RNUer on the need for unity of republican-socialists

Frustratingly, articles on the site of the Republican Network for Unity don’t have dates on them, so I’m not sure when this first appeared.  I assume, from where it is positioned in the list of articles, and from its reference to “election results” – presumably the British general election of June 8, 2017 – that it was some time in the past six or seven months.  It addresses an issue very close to my heart: the need for socialist-republicans to unite, instead of being divided into half a dozen small competing groups which, individually, simply can’t pose an alternative to the Shinners.

The writer is the PRO of Republican Network for Unity, a small socialist-republican current formed originally by former POWs who had come together to express opposition to the Sinn Fein leadership’s support of the policing boards in the north.

by Nathan Stuart

The election results pose many questions and challenges for those who continue to hold out for separation between Ireland and England. Any Irish republican who believes the current situation that anti-agreement republicanism finds itself in is in any way desirable isn’t examining the situation with honestly.

Sinn Féin are undoubtedly the winners of the election. Their results represents a seismic protest vote against DUP corruption and sectarian rhetoric. Sinn Féin, admirably, are portraying this result as an expression of separatism, without examining the reasons behind the electoral mobilisation or admitting the severe limitations of the Belfast Agreement in delivering for those with aspirations for Irish unity.

The Stormont project has been a failure from its inception. All it has to offer is a bulwark between the Irish people and Ireland’s reunification. While the turnout may be higher than previous years, the result will inevitably be the same – Stormont cannot work. However, in the wake of these results Irish republicans must give serious thought to the future and begin to ask how we can really challenge the status quo.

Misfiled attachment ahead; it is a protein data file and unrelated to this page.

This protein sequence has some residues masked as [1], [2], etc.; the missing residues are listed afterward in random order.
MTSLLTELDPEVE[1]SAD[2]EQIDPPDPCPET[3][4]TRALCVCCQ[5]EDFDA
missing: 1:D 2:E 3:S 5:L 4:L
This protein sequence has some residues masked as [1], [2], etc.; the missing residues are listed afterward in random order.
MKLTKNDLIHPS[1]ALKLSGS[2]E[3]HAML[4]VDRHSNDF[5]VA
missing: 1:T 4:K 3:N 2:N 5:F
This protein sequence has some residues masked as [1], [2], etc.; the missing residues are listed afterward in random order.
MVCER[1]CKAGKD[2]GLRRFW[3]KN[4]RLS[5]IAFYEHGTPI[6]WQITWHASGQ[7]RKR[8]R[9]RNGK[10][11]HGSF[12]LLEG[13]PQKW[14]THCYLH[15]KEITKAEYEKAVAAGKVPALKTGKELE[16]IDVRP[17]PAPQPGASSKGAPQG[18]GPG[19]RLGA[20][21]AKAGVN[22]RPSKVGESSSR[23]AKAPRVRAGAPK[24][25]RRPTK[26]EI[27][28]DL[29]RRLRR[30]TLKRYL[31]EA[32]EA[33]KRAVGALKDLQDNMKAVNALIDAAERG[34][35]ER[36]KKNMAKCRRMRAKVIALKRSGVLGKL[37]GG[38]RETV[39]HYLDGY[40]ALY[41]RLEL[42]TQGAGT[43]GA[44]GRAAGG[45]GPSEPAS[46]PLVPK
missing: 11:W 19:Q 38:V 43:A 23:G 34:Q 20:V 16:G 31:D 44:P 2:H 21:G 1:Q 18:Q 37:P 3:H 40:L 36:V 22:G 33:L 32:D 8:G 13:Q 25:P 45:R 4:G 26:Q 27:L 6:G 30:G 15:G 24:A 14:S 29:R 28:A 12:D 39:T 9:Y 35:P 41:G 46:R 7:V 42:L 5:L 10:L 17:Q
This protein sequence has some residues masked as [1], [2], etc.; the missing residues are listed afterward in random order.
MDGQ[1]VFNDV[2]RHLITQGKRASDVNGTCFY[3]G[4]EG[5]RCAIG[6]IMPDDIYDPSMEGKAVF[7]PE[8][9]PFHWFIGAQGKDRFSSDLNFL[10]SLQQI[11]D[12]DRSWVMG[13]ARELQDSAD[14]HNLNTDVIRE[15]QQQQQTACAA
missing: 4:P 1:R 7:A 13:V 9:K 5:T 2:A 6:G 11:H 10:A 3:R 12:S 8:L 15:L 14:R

Republicans have a few immediate tasks at hand in order to influence national debate, galvanise support from the discontented and provide a vessel for those seeking an end to partition. We need to begin a process of working together – factionalism and protesting in isolation is allowing Stormont to dominate the narrative. We need to create a movement capable of providing a clear strategy for Irish unity, while simultaneously improving the lives and prospects of the Irish people. We also need to find a suitable mechanism for challenging the State and exerting our influence over major debates e.g Brexit.

The marginalisation of anti-GFA republicanism is the result of a culmination of factors however one, which is of our own making, is the unattractive and unpopular factionalism which has for years stifled support and demoralised current and prospective Irish republicans.

The thought of republican unity began long ago, however, now is the time to act upon it, abandoning the long held position of circling each other until someone makes the first move. It is now time to erect a project of unity based on mutual respect, equality of expression and acceptance of both the opinions and duties of all parties and groups involved.

Irish republicans must provide a coherent vision of the future, what a United Ireland will look like, how it will benefit the Irish people as a whole and how we can achieve this beyond long held cliches and rhetoric. The window of opportunity has been made smaller by the latest results, pro-Stormont parties have gained a greater consensus as they offer the only show in town. Republicans must begin the change this and widen the window. An opportunity, albeit small, exists for republicans to forge together and ensure our vision of the future enters national debate.

This piece originally appeared on the RNU site, here.

 

Posted on January 25, 2018, in 21st century republicanism and socialism, Provos - then and now, Republican Network for Unity. Bookmark the permalink. 1 Comment.

%d bloggers like this: